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DTM. Remind me. Deutsche Tourenwagen Masters - German touring cars. These used to me the absolute pinnacle of tin-top racing technology, but in a bid to cut costs it’s now a silhouette formula. Silhouette? As in there’s nothing M4-ish about this BMW underneath? Precisely. Not only does it still use a 4.0-litre naturally aspirated V8 (the series will switch to 2.0-litre turbo four cylinder engines in 2017), but underneath the carbon tub is common to every car on the grid. As are the brakes, the gearbox, the rear wing and more. 13 major parts in total. So underneath, this BMW is an Audi and a Mercedes?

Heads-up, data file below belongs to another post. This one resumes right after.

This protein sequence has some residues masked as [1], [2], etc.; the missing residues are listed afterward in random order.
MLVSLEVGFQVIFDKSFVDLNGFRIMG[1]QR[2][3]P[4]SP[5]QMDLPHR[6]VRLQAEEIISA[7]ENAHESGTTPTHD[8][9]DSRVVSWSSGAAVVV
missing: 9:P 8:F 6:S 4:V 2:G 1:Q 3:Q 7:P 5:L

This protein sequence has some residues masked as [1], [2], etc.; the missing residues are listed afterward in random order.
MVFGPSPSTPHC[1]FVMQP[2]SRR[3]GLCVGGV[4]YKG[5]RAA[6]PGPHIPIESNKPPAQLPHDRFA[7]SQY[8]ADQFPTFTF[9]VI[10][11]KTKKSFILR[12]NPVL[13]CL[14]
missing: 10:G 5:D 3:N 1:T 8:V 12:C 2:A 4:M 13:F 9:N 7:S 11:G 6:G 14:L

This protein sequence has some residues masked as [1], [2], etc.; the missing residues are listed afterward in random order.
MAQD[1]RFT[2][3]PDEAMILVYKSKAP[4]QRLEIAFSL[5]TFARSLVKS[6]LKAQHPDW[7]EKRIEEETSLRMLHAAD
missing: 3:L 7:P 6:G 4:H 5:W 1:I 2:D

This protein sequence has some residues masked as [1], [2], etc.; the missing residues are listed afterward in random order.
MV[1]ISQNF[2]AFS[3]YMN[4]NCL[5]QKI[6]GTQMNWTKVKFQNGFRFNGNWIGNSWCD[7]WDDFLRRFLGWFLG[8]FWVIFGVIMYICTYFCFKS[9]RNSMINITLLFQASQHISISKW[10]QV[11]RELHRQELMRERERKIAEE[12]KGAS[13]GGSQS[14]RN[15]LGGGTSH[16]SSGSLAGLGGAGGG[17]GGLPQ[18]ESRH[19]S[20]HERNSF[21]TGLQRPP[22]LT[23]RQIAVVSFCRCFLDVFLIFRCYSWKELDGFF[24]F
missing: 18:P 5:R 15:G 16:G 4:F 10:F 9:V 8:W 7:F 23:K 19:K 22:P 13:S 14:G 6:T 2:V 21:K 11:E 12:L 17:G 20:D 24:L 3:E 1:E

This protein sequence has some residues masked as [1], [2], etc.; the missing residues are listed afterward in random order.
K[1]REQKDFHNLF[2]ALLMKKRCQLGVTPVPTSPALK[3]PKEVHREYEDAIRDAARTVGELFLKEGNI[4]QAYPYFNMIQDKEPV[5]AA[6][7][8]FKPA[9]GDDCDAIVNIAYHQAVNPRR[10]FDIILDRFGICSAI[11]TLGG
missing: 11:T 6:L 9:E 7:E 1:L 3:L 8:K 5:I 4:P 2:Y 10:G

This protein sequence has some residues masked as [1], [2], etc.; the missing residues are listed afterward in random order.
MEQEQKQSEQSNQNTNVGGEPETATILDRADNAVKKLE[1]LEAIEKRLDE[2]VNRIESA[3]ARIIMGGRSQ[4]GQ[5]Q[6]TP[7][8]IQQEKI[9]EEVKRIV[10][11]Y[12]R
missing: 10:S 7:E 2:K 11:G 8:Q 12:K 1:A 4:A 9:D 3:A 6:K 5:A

Sounds confusing, but there are plenty of similarities, yes, all in the name of close racing. And the racing is close. On occasion this year the entire 24-car grid has been separated by less than a second in qualifying. But don’t go imagining this is a cheap racing series. The cars have carbon bodywork as well as that full carbon tub, the work that goes into them is amazing. The attention to detail is peerless. And underneath it’s more of a single-seater than a touring car. So the rear wing isn’t just for show? Oh no, it even has a DRS function, although the majority of the downforce is generated underneath the car - the BMW team got decidedly twitchy when photographer Rowan Horncastle tried to take pictures from low down at the back. Car looked mega from that angle, but it was a no-no. Nor were we allowed to take pics that showed the lower half of the cabin. No idea why - they wouldn’t tell us. Looks pretty good anyway… Doesn’t it just? Length, width and height are about the same as a LaFerrari, only the engine is up front. You sit tucked far back and pretty reclined, snugly contained within the carbon chassis and a network of tubes. Before driving it I had to prove I could extract myself in under seven seconds should anything go wrong. That was quite a challenge given you have to disconnect the communications lead, remove the steering wheel (more of a steering bar, it’s so cut down), undo the belts, punch the door open and slither your way out. I had to rehearse. If the worst does come to the worst, there’s a Bond-style pop-out panel in the roof to extract the driver. No ejector seat, though. Hmm, intimidating. Is it tricky to drive as well? Surprisingly, no. The M4 has a gorgeously sensitive throttle and a much lighter clutch than I expected, so pulling away without stalling was simple. And it’s an easy car to drive smoothly. I was lucky enough to drive Matt Neal’s BTCC Honda Civic back in the summer, and that was a proper handful, with active differentials and loads of throttle adjustability. This felt far more natural from the word go. What about the brakes? Well, the team told me to do an installation lap of the Monte Blanco circuit, then come straight back in to confirm I was happy. However, the carbon brakes felt softer than I expected, so I said so. I expected the team to have a look at some data and confirm they were within tolerance. Instead the door opened and a mechanic shoved his leg in and had a prod of the pedal himself, pronounced himself happy and told me to get on with it. I found this low-tech approach oddly reassuring. So the brakes worked OK? No, they didn’t work OK. They were so far beyond OK it was untrue. The first time I hit the brakes properly hard it felt like my face had fallen off. My HANS device was the only thing that stopped my forehead butting into my chest. It was unbelievable. The only thing that’s taken my breath away more was having a parachute snap open - and here I could repeat the process at every corner. However, because the downforce is so great, getting the braking technique right is vital. You have to hit the pedal with all possible force, then bleed out of the brakes as the aero grip drops off. Doing this while the g-force is making your face look like that of a Shar Pei takes a bit of practice. What about cornering force? Again, it’s all a bit ridiculous. In the tight, slow corners you can get your head round the M4. The slicks do their job, generating vast grip, but grip you can, um, get to grips with. In the quick stuff, it’s frankly inconceivable. After three timed laps I went back into the pits to be belittled by having my laps compared to Marco Wittman’s - this year’s DTM champion. Marco hung a screen off the rollcage and showed me where I was going wrong. Apparently I was trying to carry too much apex speed in the hairpins, but the differences there were slight compared with the yawning gulf through the fast fourth-gear, 100mph corner round the back. Should be a 120mph corner apparently. Lord alone knows how. Unless you experience it frequently, aero grip messes with your head - telling yourself that a car that felt edgy at 100mph will be stable and secure at 120mph is not an easy thing to do. How much slower were you? I think about four seconds slower over the 2.3-mile lap. I’m not exactly sure: I assumed I’d get a print out, but because of the sensitivities involved, the team wouldn’t let me take away a copy of either Marco’s or my own lap telemetry, so the graph of my embarrassment will have to go unpublished. Actually, being honest, I’m reasonably chuffed with that. If the car hadn’t been so friendly to drive, I’d have been far further off the pace. You get so much confidence from the steering and positive front end that you can find yourself over-driving this 500bhp car through slower corners, but in order to put a really quick lap in you have to absolutely nail your braking points and get the whole technique dialed. I did have a proper lock up into a third gear right hander while seeing just what the brakes were capable of, and a big second gear slide (no ABS or traction control here, folks) out of the final corner onto the pit straight, but on both occasions it was surprisingly easy to gather the car up and carry on. It was more forgiving than I expected. Anything else stand out? The rear end grip was amazing - you can brake and turn in really hard without the back end sliding. I could see out way better than I expected, given my head was at thigh level, and the six-speed sequential gearbox was dreamy - instant shifts and no threat of locking up the rear axle during downshifts. Oh, and the engine wasn’t bad, either. How powerful is it? ‘Around 500bhp’, that’s all they’d confirm. And about 370lb ft of torque in a car weighing 1120kg. Including driver. The engine has to breathe through a pair of 28mm restrictors - without them the team reckons the car would easily develop over 200bhp per litre - but because it feels so stable and well tied down, it never feels that fast. Until you look at the speedo and see you’re doing the thick end of 155mph and you’re less than 150 metres from a hairpin. Honestly, the brakes… How long did it take to wipe that speed off? Three seconds, maybe less? As long is it took to pull the left hand paddle four times, anyway. Above all, it was how quickly I had confidence in the car that surprised me - that’s always a good sign. The noise was pretty cataclysmic, too. In conclusion? Bit of an epic experience. I hadn’t realized how closely related DTM cars were to single seaters. The mechanics said they despair of how close the racing is, because the drivers treat the DTM cars like tin-tops and aren’t shy about rubbing panels, ‘and every time they do this it means so much work for us’. Still, makes for a compelling spectacle…